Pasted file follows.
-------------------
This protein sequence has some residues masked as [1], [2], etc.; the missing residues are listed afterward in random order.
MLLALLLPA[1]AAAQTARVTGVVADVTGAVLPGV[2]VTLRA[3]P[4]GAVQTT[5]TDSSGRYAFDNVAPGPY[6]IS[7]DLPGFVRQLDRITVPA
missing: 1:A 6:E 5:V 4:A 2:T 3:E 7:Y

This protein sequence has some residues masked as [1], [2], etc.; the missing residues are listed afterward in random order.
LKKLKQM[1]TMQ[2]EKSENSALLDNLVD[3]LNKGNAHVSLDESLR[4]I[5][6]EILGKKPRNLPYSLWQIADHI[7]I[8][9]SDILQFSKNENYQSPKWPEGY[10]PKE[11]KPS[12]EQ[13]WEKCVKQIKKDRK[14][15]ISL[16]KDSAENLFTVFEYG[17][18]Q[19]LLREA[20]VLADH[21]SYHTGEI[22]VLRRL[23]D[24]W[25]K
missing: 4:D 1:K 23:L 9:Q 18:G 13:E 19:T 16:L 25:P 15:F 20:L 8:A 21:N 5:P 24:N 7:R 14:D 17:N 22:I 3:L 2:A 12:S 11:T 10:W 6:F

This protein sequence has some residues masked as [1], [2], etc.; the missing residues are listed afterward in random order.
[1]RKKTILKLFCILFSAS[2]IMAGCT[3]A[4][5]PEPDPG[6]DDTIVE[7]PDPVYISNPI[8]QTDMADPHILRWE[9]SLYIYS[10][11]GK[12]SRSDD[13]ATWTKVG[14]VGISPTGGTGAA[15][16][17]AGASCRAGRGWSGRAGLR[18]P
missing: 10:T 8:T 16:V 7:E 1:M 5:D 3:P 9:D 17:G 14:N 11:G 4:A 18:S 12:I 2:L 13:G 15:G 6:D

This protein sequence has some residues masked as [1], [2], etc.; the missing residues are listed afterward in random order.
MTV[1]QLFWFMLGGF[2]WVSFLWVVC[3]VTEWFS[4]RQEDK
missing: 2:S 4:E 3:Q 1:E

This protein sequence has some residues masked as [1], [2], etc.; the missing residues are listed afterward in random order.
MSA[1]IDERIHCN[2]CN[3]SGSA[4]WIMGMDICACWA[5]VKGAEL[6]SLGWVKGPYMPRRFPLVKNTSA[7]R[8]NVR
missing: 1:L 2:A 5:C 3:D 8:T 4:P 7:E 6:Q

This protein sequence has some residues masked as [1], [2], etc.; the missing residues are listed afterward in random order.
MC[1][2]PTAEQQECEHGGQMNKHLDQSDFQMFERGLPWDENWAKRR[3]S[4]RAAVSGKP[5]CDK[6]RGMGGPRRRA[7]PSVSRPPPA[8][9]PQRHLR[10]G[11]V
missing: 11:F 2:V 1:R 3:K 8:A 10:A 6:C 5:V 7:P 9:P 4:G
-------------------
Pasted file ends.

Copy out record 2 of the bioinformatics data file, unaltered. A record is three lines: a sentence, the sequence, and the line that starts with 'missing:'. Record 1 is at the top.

This protein sequence has some residues masked as [1], [2], etc.; the missing residues are listed afterward in random order.
LKKLKQM[1]TMQ[2]EKSENSALLDNLVD[3]LNKGNAHVSLDESLR[4]I[5][6]EILGKKPRNLPYSLWQIADHI[7]I[8][9]SDILQFSKNENYQSPKWPEGY[10]PKE[11]KPS[12]EQ[13]WEKCVKQIKKDRK[14][15]ISL[16]KDSAENLFTVFEYG[17][18]Q[19]LLREA[20]VLADH[21]SYHTGEI[22]VLRRL[23]D[24]W[25]K
missing: 4:D 1:K 23:L 9:Q 18:G 13:E 19:T 16:L 25:P 15:F 20:L 8:A 21:N 5:P 24:N 7:R 14:D 17:N 22:I 3:L 2:A 12:S 11:T 10:W 6:F